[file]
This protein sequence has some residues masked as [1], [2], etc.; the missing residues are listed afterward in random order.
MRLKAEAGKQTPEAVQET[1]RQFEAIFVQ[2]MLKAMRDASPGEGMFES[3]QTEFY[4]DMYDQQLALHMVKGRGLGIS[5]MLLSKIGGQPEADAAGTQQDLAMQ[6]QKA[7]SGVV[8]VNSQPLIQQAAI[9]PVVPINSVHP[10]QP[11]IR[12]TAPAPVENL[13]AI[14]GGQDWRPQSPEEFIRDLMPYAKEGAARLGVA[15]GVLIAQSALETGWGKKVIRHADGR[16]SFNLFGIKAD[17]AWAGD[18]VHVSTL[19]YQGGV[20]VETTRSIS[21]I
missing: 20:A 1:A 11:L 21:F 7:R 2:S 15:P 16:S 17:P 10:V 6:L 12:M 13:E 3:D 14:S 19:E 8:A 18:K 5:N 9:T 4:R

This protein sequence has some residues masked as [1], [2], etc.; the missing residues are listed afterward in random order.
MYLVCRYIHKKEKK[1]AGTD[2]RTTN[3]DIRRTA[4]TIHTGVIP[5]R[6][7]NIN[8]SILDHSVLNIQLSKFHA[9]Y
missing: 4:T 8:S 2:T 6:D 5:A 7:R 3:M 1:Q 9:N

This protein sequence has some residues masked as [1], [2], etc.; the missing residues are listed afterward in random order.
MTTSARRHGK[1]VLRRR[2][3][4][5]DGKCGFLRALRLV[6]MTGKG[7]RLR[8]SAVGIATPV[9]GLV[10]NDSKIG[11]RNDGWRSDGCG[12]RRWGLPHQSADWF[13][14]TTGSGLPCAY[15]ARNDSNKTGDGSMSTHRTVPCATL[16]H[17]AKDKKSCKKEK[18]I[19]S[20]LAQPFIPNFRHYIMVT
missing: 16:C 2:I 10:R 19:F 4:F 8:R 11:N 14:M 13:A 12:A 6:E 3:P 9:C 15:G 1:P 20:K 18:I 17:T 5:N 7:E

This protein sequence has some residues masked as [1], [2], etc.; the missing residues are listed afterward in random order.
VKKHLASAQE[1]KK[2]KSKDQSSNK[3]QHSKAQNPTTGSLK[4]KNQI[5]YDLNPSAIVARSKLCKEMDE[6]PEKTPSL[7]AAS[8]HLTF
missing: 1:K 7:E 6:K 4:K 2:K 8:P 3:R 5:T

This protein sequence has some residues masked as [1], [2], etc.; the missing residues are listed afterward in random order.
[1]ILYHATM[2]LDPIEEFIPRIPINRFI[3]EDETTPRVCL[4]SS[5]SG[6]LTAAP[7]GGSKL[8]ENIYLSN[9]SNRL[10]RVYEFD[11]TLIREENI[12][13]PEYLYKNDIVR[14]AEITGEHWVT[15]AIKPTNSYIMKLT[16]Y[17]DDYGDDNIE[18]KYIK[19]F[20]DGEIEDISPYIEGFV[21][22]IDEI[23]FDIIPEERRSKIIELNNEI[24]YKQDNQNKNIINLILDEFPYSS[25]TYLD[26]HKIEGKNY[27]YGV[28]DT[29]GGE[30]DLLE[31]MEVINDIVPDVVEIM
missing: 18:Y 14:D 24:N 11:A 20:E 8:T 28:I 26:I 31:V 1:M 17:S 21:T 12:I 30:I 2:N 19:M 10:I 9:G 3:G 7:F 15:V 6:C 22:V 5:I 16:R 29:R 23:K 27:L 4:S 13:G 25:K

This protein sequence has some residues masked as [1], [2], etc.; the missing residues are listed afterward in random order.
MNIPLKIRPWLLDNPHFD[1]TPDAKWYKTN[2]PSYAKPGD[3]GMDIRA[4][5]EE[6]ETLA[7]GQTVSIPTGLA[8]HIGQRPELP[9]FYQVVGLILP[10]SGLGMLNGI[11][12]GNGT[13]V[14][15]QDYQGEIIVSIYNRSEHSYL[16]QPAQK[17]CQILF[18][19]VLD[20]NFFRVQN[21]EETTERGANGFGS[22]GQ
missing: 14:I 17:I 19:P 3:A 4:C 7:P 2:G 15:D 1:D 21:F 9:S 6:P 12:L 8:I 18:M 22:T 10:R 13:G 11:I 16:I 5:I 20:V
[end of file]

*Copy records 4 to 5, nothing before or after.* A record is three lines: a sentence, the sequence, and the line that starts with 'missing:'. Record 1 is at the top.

This protein sequence has some residues masked as [1], [2], etc.; the missing residues are listed afterward in random order.
VKKHLASAQE[1]KK[2]KSKDQSSNK[3]QHSKAQNPTTGSLK[4]KNQI[5]YDLNPSAIVARSKLCKEMDE[6]PEKTPSL[7]AAS[8]HLTF
missing: 1:K 7:E 6:K 4:K 2:K 8:P 3:R 5:T

This protein sequence has some residues masked as [1], [2], etc.; the missing residues are listed afterward in random order.
[1]ILYHATM[2]LDPIEEFIPRIPINRFI[3]EDETTPRVCL[4]SS[5]SG[6]LTAAP[7]GGSKL[8]ENIYLSN[9]SNRL[10]RVYEFD[11]TLIREENI[12][13]PEYLYKNDIVR[14]AEITGEHWVT[15]AIKPTNSYIMKLT[16]Y[17]DDYGDDNIE[18]KYIK[19]F[20]DGEIEDISPYIEGFV[21][22]IDEI[23]FDIIPEERRSKIIELNNEI[24]YKQDNQNKNIINLILDEFPYSS[25]TYLD[26]HKIEGKNY[27]YGV[28]DT[29]GGE[30]DLLE[31]MEVINDIVPDVVEIM
missing: 18:Y 14:D 24:N 11:A 20:E 8:T 28:I 26:I 31:V 1:M 17:S 21:T 12:I 30:I 2:N 19:M 10:I 9:G 3:G 7:F 15:V 6:C 22:V 5:I 16:R 29:R 23:K 27:L 4:S 13:G 25:K